Fluorescence for the Win

While fluorescent light bulbs are very common in public and government buildings, such as schools and offices, many households still use incandescent light sources. After a little inspection, it can be seen that there is very little reason to do this; the number of justified cases in which people have halogen or other incandescent light bulbs installed in their homes is rather small. In reality, people are either not aware that there is a better alternative, do not know enough in order to make a move, or are just so transfixed in their ordinary lives, that they dare not replace the familiar yellow light.
In principal, incandescent light bulbs contain some sort of wire, through which electrical current flows. The wire heats up, and quite like a simple black body, radiates according to its temperature. About 90% of the energy invested in making the current is dissipated into heat. The rest is outputted as light, although not all of it is in the visible range, so that doesn’t help us either. Overall, very little of the energy we spend to make the bulb work actually goes towards our original goal, which was to radiate light and vanquish darkness (on most bulbs, less than 5%). Because of all this heat, eventually the thin wire may snap, disabling the bulb. This usually happens after about 1000 hours of emission.
Fluorescent light bulbs use the electrical current in order to cause mercury to emit ultraviolet light. This light then hits another material, a phosphor, which causes it to glow in the visible spectrum. The details behind the working of a good fluorescence bulb can be quite complex, and won’t be discussed here. About 20% of the energy invested is turned to visible light, and an average bulb can shine for over 6000 hours, although its lifetime is said to decrease each time the light is turned on and off.
Now that we know the basics, we can start comparing the facts, and soon realize: fluorescent light bulbs are cleaner and better to the environment, and they help save money.
An incandescent bulb costs about 3 NIS, and lasts about 1000 hours. So, if we want 6000 hours worth of yellow glow, we would have to buy 6 of them. Most household bulbs consume 100 Watts. Overall, we pay the electric company 600 [Kilowatts ⋅ hour] worth of money. At the current price of 0.5 NIS per [Kilowatt ⋅ hour], the total cost of 6000 hours of light is: 3⋅6 + 600 ⋅ 0.5 = 318 NIS. And to top it all off, we would have to replace the bulbs 6 times, a rather annoying procedure, which can also be peculiarly dangerous, in case the bulb explodes or shatters (this happened to me twice already, and gave me quite a fright!).
A fluorescent bulb, on the other hand, costs about 35 NIS (over ten times as much as an incandescent bulb), and lasts 6000 hours. If we want 6000 hours worth of white rays, we would have to buy just one. In order to radiate the same amount of visible light as a 100 Watt incandescent bulb, a fluorescent bulb requires just a fifth of the energy: 20 Watts. Overall, we pay the electric company 120 [Kilowatts ⋅ hour] worth of money. This totals to: 35 + 120 ⋅ 0.5 = 95 NIS. We pay less, and we don’t have to replace the bulb so many times.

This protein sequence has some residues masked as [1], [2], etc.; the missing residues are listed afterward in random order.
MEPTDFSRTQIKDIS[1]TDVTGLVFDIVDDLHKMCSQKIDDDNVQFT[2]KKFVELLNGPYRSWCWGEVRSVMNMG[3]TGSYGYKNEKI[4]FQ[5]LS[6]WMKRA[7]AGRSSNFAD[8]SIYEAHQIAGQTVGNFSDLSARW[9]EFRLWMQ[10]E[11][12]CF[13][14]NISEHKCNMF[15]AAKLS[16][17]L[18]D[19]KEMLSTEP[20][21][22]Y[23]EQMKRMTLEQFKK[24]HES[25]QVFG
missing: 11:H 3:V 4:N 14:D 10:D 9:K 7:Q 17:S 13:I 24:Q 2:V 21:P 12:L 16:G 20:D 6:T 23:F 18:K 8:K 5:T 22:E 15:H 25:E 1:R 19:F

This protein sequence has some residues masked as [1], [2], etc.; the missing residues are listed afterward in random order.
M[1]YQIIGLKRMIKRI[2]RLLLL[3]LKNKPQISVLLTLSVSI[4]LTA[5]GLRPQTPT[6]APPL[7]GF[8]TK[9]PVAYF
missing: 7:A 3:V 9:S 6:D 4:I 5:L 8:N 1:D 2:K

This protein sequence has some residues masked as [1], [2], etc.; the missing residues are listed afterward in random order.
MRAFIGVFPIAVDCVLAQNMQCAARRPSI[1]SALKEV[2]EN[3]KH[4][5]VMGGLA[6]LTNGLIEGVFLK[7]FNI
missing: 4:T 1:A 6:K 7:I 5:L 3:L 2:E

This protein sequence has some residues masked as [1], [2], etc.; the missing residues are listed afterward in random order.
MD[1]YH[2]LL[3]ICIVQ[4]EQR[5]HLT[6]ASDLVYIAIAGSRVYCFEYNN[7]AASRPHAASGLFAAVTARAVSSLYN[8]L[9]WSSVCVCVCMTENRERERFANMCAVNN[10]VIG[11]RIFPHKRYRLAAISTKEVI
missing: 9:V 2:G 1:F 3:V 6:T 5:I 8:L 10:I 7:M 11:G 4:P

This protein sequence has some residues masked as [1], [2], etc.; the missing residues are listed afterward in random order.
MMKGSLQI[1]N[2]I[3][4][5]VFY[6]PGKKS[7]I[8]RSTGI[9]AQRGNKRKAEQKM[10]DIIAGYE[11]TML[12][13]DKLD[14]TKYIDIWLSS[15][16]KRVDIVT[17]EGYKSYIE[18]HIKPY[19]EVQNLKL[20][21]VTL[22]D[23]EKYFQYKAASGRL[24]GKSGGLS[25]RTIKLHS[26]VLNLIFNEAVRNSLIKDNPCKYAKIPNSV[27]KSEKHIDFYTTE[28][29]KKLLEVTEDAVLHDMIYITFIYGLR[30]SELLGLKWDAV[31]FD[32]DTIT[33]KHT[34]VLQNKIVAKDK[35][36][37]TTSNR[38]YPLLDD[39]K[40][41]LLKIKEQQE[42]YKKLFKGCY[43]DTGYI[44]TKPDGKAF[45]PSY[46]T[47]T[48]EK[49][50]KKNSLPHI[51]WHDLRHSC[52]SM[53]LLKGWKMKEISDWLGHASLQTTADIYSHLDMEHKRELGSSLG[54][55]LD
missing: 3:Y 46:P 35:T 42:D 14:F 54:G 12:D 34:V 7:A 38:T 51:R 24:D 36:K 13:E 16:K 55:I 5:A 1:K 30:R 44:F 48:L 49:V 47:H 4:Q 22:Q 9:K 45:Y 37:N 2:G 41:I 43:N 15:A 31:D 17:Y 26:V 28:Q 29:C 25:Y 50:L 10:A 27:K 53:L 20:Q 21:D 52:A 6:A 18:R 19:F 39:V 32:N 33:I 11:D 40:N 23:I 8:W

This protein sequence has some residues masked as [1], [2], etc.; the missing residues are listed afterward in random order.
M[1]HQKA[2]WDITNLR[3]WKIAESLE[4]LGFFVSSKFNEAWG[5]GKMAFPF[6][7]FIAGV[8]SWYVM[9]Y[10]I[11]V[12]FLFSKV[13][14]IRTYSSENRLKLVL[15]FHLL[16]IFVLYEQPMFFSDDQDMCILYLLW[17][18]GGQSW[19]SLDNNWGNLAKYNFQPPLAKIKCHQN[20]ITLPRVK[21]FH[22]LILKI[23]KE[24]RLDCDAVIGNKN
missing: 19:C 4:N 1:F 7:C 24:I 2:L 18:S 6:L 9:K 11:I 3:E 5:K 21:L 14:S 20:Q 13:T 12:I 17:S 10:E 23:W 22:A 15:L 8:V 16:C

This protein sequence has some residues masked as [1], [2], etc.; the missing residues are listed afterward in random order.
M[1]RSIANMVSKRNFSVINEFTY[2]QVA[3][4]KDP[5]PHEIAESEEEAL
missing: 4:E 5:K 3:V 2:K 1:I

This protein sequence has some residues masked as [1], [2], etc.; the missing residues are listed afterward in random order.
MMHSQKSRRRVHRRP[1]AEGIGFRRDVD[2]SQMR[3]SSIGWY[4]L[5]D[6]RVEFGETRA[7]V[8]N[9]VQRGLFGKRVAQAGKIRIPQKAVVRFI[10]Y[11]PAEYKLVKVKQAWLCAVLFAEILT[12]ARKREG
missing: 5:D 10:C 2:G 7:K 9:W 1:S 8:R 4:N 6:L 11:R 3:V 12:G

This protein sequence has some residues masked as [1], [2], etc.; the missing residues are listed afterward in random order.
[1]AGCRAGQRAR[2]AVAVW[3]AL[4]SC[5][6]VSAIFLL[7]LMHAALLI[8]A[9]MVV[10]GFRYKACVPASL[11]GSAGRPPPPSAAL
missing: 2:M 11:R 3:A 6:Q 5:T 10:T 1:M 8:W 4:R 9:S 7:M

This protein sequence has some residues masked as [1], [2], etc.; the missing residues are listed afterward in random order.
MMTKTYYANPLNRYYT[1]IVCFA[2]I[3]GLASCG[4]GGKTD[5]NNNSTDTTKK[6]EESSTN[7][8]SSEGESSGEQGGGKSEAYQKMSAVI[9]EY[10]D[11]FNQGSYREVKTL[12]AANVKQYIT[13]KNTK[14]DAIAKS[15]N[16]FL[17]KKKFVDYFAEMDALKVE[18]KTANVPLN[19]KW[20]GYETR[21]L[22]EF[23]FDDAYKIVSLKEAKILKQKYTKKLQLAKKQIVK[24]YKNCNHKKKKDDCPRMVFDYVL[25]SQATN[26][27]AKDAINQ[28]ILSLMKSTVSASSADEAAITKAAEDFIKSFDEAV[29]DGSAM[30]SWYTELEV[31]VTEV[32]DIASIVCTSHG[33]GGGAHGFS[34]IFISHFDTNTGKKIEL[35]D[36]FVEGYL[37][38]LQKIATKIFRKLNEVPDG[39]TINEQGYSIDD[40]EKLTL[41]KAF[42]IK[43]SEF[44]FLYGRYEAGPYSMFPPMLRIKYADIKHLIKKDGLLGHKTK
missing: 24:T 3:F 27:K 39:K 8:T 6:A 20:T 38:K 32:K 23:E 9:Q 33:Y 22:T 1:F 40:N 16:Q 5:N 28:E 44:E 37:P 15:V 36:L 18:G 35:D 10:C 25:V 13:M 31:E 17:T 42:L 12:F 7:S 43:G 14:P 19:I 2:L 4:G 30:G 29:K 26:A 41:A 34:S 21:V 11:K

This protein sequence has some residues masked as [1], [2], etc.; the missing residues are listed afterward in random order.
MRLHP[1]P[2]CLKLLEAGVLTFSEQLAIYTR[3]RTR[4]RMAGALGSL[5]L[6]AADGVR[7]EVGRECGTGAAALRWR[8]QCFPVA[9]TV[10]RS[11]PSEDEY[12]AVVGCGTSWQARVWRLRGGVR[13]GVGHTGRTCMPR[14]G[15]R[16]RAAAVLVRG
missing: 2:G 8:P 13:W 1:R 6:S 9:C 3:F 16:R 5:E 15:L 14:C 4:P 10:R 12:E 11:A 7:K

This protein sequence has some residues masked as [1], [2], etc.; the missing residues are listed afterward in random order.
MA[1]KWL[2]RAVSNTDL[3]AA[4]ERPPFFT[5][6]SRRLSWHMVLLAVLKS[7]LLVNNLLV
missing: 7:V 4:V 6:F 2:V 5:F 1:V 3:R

Now, 6000 hours of light is a mighty long time; in most houses, it amounts to several years of good, light emitting service. During this period, we save about 220 NIS. It doesn’t sound like much, but this is only for one bulb. If we were to replace all of our light sources from incandescent to fluorescent, we would change over a dozen bulbs. This already amounts to a nifty sum, and all for no effort. Considering the fact that the statistics here were calculated based on just the “average” bulb, and that there are better and more efficient ones out there, one can save a considerable amount of money, without having to do any extra work whatsoever *. Why haven’t people thought of this before? They have, but like many things that are know to be better, men generally do not put it into practice.
Overall, there are indeed some reasons not to use fluorescent bulbs: they take a moment to turn on, they sometimes flicker, and some people do not like the white light the emit (although that can be easily changed). However, for most people and in most cases, these reasons are not quite valid, and are often given only as an excuse for laziness. Thus, I suggest that anyone who hasn’t done so yet, move on to fluorescent light bulbs. Not only do they save money, they also produce less waste, consume less energy, and require less maintenance. In future time, I hope we may use LEDs, which should be even better, once the technology makes itself more readily available to common households; until then, let us irradiate with fluorescence and elegance!

* For those economists out there: although the calculations are not brought here, one saves money even after asking the question: “what if I had put the extra money I spent on the fluorescent bulbs in the bank, and let it grow by interest?”

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